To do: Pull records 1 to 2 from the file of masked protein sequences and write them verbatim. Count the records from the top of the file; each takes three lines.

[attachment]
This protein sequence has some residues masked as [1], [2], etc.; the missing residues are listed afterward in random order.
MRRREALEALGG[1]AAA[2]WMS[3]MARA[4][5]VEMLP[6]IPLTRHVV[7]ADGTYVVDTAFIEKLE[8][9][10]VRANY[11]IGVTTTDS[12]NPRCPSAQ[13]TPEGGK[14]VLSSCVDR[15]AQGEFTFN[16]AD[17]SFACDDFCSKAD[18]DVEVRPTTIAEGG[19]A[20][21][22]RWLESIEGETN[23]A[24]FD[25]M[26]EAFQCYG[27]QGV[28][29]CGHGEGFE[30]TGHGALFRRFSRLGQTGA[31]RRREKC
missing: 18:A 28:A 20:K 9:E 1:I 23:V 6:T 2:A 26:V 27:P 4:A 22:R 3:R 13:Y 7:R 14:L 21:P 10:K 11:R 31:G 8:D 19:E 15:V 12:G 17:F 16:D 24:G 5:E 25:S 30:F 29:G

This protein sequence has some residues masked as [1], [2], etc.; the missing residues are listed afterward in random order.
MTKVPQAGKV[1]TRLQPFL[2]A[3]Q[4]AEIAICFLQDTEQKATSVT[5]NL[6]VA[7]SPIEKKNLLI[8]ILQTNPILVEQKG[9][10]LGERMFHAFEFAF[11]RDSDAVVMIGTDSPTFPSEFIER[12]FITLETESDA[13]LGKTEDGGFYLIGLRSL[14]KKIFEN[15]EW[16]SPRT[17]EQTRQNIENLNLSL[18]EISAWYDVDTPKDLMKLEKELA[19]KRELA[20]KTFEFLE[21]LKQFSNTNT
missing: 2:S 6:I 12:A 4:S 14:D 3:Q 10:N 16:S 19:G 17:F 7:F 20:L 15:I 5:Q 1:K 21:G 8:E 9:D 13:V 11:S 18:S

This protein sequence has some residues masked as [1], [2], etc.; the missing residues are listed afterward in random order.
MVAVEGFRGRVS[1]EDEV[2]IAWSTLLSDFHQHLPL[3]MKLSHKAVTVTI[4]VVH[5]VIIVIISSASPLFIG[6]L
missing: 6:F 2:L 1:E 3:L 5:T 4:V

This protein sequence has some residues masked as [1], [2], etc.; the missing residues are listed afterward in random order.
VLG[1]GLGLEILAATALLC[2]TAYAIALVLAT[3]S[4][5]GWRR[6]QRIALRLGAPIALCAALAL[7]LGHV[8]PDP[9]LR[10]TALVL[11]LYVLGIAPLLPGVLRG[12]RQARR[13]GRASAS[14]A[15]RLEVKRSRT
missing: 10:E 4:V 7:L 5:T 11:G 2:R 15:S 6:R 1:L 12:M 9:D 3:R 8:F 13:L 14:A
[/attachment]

This protein sequence has some residues masked as [1], [2], etc.; the missing residues are listed afterward in random order.
MRRREALEALGG[1]AAA[2]WMS[3]MARA[4][5]VEMLP[6]IPLTRHVV[7]ADGTYVVDTAFIEKLE[8][9][10]VRANY[11]IGVTTTDS[12]NPRCPSAQ[13]TPEGGK[14]VLSSCVDR[15]AQGEFTFN[16]AD[17]SFACDDFCSKAD[18]DVEVRPTTIAEGG[19]A[20][21][22]RWLESIEGETN[23]A[24]FD[25]M[26]EAFQCYG[27]QGV[28][29]CGHGEGFE[30]TGHGALFRRFSRLGQTGA[31]RRREKC
missing: 18:A 28:A 20:K 9:E 1:I 23:V 6:T 2:A 26:V 27:P 4:A 22:R 3:R 13:Y 7:R 14:L 21:P 10:K 11:R 31:G 8:D 19:E 15:V 12:G 17:F 16:D 24:G 5:E 25:S 30:F 29:G

This protein sequence has some residues masked as [1], [2], etc.; the missing residues are listed afterward in random order.
MTKVPQAGKV[1]TRLQPFL[2]A[3]Q[4]AEIAICFLQDTEQKATSVT[5]NL[6]VA[7]SPIEKKNLLI[8]ILQTNPILVEQKG[9][10]LGERMFHAFEFAF[11]RDSDAVVMIGTDSPTFPSEFIER[12]FITLETESDA[13]LGKTEDGGFYLIGLRSL[14]KKIFEN[15]EW[16]SPRT[17]EQTRQNIENLNLSL[18]EISAWYDVDTPKDLMKLEKELA[19]KRELA[20]KTFEFLE[21]LKQFSNTNT
missing: 2:S 6:I 12:A 4:S 14:D 3:Q 10:N 16:S 19:G 17:F 7:F 20:L 15:I 5:Q 1:K 21:G 8:E 9:D 13:V 11:S 18:S